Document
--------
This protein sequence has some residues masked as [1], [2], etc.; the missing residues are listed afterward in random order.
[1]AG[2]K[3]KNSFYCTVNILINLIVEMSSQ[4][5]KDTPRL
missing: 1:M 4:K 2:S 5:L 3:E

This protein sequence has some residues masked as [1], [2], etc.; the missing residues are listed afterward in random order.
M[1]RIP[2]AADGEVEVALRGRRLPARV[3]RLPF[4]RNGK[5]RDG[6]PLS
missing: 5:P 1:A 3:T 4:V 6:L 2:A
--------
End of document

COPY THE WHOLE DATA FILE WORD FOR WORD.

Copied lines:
This protein sequence has some residues masked as [1], [2], etc.; the missing residues are listed afterward in random order.
[1]AG[2]K[3]KNSFYCTVNILINLIVEMSSQ[4][5]KDTPRL
missing: 1:M 4:K 2:S 5:L 3:E

This protein sequence has some residues masked as [1], [2], etc.; the missing residues are listed afterward in random order.
M[1]RIP[2]AADGEVEVALRGRRLPARV[3]RLPF[4]RNGK[5]RDG[6]PLS
missing: 5:P 1:A 3:T 4:V 6:L 2:A